Of the three large businesses that collectively asked the city of Belfast for $3.4 million in tax abatements last year, two have since given up their appeals. But one applicant, Ocean State Job Lot, is holding firm to its claims and recently filed for a second year.

Last March, the Rhode Island-based discount retailer, doing business as OSJ of Belfast LLC, filed for a $917,000 abatement on the company’s 46,800-square-foot Starrett Drive store, then valued by the city at $2.2 million.

The abatement request cited an independent appraisal in April 2010 that determined a just/market value of $1,575,000 for the property and building. Based on the city’s assessment rate of 82 percent, OSJ argued that the value of the property should be $1.29 million.

“It’s about as simple a factual dispute as you can get,” said Eaton Peabody attorney Erik Stumpfel, who is representing OSJ in the abatement case. “We think the property’s overvalued based on the appraisal.”

City Assessor Robert Whitely said Jan. 6 that he denied the abatement request based in part on financial statements from the company that he said lacked detail and showed what he regarded as suspiciously low revenue from the store.

For further comment, he directed VillageSoup to the city attorney William Kelly. A call to Kelly’s office was not immediately returned.

Stumpfel said Whitely was sometimes vague about what he wanted from OSJ, but that the company complied with the city’s numerous requests for financial information, including income from the store, which he said is not legally relevant to the appeal.

In income-based assessments, he said, “the court cases are very clear, you don’t want to give either a premium or a penalty to a particular property. If you have a management that is very good … you don’t want to whack them with more taxes. And the reverse, if the management is very poor so they’re not making money on the property where someone else normally would, you don’t want to give them a tax abatement on that basis.”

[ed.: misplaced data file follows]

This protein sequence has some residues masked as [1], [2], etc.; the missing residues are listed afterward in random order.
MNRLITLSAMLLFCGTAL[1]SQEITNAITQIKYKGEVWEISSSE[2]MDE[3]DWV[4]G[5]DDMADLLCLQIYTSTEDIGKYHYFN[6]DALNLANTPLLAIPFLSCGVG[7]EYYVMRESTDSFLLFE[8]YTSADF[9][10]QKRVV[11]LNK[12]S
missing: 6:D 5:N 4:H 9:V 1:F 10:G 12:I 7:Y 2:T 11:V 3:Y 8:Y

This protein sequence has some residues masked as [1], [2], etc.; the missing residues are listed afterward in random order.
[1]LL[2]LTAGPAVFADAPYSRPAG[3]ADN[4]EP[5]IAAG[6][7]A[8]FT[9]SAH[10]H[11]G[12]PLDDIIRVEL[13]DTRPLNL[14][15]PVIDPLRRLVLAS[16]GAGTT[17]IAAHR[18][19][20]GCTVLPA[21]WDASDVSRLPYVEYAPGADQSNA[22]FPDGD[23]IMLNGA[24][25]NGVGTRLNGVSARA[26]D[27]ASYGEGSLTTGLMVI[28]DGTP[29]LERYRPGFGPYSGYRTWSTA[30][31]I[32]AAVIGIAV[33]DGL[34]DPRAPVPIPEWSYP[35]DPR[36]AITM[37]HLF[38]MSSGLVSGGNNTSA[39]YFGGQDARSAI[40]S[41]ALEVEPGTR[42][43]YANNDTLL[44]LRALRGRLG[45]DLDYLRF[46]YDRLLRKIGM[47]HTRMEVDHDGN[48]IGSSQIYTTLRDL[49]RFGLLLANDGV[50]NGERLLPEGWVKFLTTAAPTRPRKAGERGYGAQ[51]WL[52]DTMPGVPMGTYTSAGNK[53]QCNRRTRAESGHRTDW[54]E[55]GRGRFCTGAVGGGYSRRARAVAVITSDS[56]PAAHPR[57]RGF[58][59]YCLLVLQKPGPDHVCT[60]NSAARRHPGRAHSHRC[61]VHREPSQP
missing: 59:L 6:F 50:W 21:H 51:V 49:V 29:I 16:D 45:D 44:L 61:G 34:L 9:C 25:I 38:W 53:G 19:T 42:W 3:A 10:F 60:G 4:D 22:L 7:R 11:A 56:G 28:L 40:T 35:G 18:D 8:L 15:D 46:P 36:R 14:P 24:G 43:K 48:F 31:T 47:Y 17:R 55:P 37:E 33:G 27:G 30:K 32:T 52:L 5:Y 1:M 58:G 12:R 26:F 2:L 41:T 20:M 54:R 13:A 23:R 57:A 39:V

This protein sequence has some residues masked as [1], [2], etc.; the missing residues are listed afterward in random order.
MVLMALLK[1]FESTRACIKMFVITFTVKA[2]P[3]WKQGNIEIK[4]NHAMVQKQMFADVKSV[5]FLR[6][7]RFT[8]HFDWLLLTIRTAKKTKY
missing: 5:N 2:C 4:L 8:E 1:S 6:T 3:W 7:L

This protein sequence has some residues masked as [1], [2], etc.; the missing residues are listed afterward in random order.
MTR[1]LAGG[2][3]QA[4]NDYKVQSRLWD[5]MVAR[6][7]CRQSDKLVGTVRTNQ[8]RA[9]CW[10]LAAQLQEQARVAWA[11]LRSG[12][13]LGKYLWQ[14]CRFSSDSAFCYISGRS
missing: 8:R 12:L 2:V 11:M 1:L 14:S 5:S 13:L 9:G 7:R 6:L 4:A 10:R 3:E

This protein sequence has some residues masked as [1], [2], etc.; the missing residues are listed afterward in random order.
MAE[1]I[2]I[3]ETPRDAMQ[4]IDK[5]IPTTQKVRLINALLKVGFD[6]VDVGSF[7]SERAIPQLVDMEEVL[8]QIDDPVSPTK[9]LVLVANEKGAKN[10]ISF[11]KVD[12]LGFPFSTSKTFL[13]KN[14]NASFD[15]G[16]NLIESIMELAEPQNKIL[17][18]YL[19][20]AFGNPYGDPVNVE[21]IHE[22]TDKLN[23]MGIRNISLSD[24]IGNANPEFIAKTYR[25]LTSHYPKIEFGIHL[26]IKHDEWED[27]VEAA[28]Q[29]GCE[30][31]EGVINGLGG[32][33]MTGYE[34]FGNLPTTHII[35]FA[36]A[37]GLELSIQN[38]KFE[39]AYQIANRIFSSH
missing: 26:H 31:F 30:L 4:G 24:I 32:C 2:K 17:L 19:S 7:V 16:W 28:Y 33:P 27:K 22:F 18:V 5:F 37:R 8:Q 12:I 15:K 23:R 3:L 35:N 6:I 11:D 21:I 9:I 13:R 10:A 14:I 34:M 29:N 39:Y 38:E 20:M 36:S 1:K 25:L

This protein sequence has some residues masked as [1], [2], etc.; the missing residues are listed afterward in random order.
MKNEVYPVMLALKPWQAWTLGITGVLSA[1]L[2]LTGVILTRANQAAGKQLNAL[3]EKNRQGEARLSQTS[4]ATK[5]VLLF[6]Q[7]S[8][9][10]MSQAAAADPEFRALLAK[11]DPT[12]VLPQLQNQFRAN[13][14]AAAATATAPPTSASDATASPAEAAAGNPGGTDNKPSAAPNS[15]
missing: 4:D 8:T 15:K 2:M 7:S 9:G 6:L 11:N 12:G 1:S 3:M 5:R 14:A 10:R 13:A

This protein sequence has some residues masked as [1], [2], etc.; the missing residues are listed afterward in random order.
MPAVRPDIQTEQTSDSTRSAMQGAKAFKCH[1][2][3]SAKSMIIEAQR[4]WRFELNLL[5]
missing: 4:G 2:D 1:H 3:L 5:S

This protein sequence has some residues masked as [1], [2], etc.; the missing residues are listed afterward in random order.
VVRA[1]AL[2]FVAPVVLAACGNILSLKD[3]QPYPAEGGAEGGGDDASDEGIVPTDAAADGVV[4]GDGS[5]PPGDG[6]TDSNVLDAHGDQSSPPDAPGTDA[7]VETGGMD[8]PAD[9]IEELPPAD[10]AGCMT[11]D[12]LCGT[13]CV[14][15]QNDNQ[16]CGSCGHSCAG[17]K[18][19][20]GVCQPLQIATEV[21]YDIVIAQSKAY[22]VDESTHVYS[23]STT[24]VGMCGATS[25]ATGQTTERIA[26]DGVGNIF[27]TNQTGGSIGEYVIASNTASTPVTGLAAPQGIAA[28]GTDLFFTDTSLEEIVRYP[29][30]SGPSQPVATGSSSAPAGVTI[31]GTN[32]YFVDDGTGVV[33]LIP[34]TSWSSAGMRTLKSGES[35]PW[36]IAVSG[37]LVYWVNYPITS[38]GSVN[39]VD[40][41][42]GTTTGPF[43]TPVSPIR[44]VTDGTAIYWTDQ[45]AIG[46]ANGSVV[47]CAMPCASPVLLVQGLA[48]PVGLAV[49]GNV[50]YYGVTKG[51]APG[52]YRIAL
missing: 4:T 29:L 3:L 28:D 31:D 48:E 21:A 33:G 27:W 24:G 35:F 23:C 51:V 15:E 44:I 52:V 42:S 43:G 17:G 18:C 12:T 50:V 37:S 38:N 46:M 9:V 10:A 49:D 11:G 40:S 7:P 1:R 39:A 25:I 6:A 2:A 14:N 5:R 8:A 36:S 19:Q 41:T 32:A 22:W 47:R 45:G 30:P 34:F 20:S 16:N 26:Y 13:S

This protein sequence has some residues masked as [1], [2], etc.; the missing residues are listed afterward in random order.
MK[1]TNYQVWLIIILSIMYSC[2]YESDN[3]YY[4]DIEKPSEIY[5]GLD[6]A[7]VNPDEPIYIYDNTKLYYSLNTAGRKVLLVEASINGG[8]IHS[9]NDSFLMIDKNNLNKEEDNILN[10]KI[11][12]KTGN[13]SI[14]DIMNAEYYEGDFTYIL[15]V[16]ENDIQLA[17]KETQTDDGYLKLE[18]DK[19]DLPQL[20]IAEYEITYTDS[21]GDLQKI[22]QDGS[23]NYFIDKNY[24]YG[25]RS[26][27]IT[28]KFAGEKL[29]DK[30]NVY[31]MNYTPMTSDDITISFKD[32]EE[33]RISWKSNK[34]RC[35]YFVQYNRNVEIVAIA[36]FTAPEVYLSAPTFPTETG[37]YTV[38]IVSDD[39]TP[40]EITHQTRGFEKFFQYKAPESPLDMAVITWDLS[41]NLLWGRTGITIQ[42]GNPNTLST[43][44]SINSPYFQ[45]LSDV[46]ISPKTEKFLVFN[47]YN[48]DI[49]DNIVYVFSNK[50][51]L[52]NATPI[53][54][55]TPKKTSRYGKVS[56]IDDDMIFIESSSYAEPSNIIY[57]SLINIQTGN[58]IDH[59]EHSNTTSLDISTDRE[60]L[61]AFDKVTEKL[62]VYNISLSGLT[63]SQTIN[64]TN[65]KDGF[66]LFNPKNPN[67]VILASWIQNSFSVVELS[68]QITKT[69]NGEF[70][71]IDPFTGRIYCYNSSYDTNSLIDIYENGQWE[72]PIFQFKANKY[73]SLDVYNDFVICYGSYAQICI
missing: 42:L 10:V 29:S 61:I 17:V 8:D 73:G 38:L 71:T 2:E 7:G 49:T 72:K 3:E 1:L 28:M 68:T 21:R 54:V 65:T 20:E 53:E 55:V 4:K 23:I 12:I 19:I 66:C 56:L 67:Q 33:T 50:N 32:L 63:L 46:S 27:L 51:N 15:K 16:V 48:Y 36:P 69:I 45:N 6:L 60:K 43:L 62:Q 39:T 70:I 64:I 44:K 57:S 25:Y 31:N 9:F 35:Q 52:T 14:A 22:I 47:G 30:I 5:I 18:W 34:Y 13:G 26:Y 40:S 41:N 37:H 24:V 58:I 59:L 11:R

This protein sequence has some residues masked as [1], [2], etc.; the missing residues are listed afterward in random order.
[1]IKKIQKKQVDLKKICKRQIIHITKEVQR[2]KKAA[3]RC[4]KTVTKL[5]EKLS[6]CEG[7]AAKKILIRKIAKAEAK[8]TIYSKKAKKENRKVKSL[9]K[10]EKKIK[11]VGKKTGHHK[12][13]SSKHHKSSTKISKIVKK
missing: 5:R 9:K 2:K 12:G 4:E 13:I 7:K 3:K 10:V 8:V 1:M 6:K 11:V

OSJ appealed Whitely’s decision to Belfast’s Board of Assessment Review. The board deemed the question of whether OSJ had complied with the requests for financial information out of its jurisdiction, Stumpfel said, so OSJ appealed to the State Board of Property Tax Review in November. As of Jan. 6, a date for a hearing had not been set, he said.

VillageSoup left messages for the Maine Board of Assessment Review on Jan. 6 to confirm the status of the case, but did not immediately hear back.

In the meantime, OSJ has submitted a new abatement request, received by the city on Jan. 4, pertaining to taxes levied on the property in 2011. Whitely said he had not read the request in detail but said he believes the company is seeking the same tax reduction for a second year.

Last year’s abatement request from OSJ was notable as one of three from major businesses in the city.

At that time, Harbor Hill Center, a subsidiary of Genesis HealthCare Corp., requested a $2.18 million abatement on its assisted living facility, owned by Sandy River Company, then assessed at $5.18 million. Whitely said Harbor Hill missed one of the periodic deadlines to continue its appeal.

Belfast Holdings LLC, owner of the Belfast Plaza on Main Street, requested a $333,700 abatement on the property, which includes several retail spaces and a parking lot, then valued by the city at $1.33 million. Whitely said the company hired independent appraisers and subsequently withdrew its abatement request.